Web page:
Good Plant Health Depends on the Right Nutrients

Date: 13 Jun 2024

While many believe fertilisation isn't essential, the truth is that to achieve optimal health and longevity for your plants, trees, and turf, ensuring they receive the right nutrients is crucial. Fertiliser is a key component of a comprehensive plant health program. To shed light on this, we consulted with our expert in horticulture and agronomy, Greg Hutson, to share his insights.

Lawn Rite Expert Cameron Ryan Shares His Expertise

Cameron Ryan joined the Lawn Rite team in 2020 and has been advising Lawn Rite franchisees across New Zealand ever since. To say he’s experienced is an understatement. According to Cameron, "I was in the franchise business for a little over 10 years. Lawns should regularly maintained, so there’s not much I haven’t done with control products—fertilisers, fungicides, herbicides, and insecticides. The whole job basically involves growing lawns and gardens and managing it, so you really have to understand turf grasses, fertilisers, and the soil to be successful in that industry." Cameron is also well-versed in irrigation and has literally created golf greens from the drains and pea gravel all the way up.

Defining Integrated Pest Management

Thanks to his industry experience, Cameron is incredibly knowledgeable in IPM (Integrated Pest Management). According to MPI , IPM is “a sustainable approach to managing pests by combining biological, cultural, physical, and chemical tools in a way that minimises economic, health, and environmental risks.” Cameron provides invaluable guidance to Lawn Rite franchise owner-operators, which translates to healthier grass, trees, shrubs, and flowers, higher environmental sustainability, stronger customer loyalty, and a more beautiful community—all part of the Lawn Rite mission.

Understanding the Impact of IPM

Incorporating IPM into your landscaping plan ensures the health of landscape elements while minimising the use of products and practices that create risks to health and the environment. As Cameron explained, “A healthy, growing turf creates a barrier for weeds; when there’s bare dirt, a weed will be the first thing to germinate because weeds can grow in compacted soils, clay soils, wet soils—they’re weeds because they can grow anywhere. A good, professional agronomic program is the best defense against weeds and disease.”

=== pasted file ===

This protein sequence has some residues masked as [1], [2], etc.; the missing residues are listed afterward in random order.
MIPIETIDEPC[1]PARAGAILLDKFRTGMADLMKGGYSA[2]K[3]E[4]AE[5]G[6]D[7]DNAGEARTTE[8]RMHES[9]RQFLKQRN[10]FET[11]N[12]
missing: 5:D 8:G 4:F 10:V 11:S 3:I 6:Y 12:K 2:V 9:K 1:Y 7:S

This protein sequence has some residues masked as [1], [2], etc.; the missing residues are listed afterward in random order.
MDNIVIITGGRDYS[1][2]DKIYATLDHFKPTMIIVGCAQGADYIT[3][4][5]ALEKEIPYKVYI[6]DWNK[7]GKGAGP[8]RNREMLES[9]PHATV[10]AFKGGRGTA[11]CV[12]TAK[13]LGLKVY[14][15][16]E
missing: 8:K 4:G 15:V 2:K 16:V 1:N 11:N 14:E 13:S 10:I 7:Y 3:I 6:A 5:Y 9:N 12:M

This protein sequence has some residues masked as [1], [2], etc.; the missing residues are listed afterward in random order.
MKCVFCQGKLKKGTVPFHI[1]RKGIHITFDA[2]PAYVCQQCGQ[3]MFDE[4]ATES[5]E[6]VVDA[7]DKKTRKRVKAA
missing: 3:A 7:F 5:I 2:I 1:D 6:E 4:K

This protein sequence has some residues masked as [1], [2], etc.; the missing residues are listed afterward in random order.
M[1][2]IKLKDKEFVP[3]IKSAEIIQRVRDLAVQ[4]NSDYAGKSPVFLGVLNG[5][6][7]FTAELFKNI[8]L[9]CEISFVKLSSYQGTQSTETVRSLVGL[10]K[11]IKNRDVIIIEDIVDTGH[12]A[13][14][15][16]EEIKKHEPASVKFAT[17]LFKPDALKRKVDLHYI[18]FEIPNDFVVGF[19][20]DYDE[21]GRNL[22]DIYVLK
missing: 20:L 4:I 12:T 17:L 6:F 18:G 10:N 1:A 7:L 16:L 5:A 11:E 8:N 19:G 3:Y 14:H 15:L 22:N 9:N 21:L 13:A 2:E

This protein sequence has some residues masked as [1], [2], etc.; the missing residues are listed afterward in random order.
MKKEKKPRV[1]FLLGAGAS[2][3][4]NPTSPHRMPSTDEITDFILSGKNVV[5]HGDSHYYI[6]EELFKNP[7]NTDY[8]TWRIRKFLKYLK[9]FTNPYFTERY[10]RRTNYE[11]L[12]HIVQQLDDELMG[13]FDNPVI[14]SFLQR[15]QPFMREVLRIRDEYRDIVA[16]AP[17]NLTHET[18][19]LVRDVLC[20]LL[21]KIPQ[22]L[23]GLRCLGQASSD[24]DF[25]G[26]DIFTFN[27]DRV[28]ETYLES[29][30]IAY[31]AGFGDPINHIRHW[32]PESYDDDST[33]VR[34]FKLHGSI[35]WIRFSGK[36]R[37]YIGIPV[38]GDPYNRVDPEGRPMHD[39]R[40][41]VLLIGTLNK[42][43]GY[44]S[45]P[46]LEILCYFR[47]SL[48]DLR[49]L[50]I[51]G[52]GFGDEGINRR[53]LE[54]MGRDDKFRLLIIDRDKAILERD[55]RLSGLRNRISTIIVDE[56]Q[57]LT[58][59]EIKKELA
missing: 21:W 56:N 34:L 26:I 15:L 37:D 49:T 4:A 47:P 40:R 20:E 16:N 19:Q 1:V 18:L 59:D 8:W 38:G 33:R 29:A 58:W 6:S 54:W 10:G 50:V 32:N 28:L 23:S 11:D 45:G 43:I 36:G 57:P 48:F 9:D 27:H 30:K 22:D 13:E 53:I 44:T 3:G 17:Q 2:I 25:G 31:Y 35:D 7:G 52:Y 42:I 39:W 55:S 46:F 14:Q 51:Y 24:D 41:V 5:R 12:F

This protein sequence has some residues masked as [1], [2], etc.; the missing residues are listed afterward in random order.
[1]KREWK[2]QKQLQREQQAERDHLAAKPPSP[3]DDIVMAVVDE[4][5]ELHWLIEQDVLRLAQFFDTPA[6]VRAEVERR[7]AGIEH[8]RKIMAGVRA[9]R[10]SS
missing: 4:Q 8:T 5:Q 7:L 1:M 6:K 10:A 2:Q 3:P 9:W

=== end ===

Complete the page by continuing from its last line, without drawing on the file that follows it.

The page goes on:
Maintaining a healthy landscape starts with understanding what your grass and other greenery need to grow and thrive. Knowing your soil is critical to the process.

The Soil Is Where It All Begins

The first step in determining what existing plantings need, as well as which types of grass, trees, plants, and flowers will do best on your grounds, is to find out what kind of soil you have. Cameron explains, “Soils are very important. Agronomics is the study of soils and how plants react in different types of soil. You’re going to pick plants that are native and do well in the soils that you’re dealing with.” With his experience in building golf greens, Cameron knows that creating a new soil profile can be costly and intensive, so it’s easier to choose compatible plants instead.

Testing the soil involves using a soil probe to take samples from various locations throughout the property and sending them to a testing facility for analysis. The results will show pH levels and nutrient levels in your soil, which will aid in choosing new plantings and identifying nutrient deficiencies contributing to unhealthy plants.

Soil testing every few years (yearly in areas with heavy rainfall) ensures that the pH remains optimal and that your grass and plants receive the right nutrition. This approach prevents major expenses and provides a foundation for maintaining landscape health.

Is Fertiliser Really Necessary?

The short answer is a resounding yes! Proper fertilizer use is crucial in an effective agronomic program. Soil provides the nutrients every plant needs, so if the soil lacks these nutrients, they must be added. However, adding too much of a nutrient can have adverse effects.

Cameron provided a great explanation of fertiliser labels: “When you look at a fertiliser label, you will typically see three numbers like 16-4-8. These numbers refer to the analysis of the fertiliser or the minimum amounts of Nitrogen (N), Phosphorous (P), and Potassium (K) in the product.

  • N promotes growth and chlorophyll production.
  • P promotes root growth and seedling development.
  • K increases plant stress tolerance.

Fertilisers may also contain micronutrients such as iron, manganese, or zinc, essential for plant growth and health.”

Proper Application of Fertiliser Can Make All the Difference

Knowing the amount of Nitrogen, Phosphorous, and Potassium, as well as the necessary micronutrients, determines which product to use. Proper application is crucial, including timing and using the right fertilizer blend. Promoting growth during dormancy can stress and injure plants. Soil temperature is also critical, depending on whether it’s a cool or warm-season plant.

Knowing soil type, plant life cycles, and physiology is crucial to proper fertilization and overall plant health.

Your Commercial Landscape Management Is Best Left to the Professionals

With all this complexity, it makes sense to leave the health of your sod, plants, and trees to professionals. Lawn Rite can create a professional agronomic and horticultural management program for your commercial grounds, whether you have properties in Auckland, Hamilton or Christchurch or throughout New Zealand. Contact us today, and we’ll treat your turf like it’s our lawn.

Good Plant Health Depends on the Right Nutrients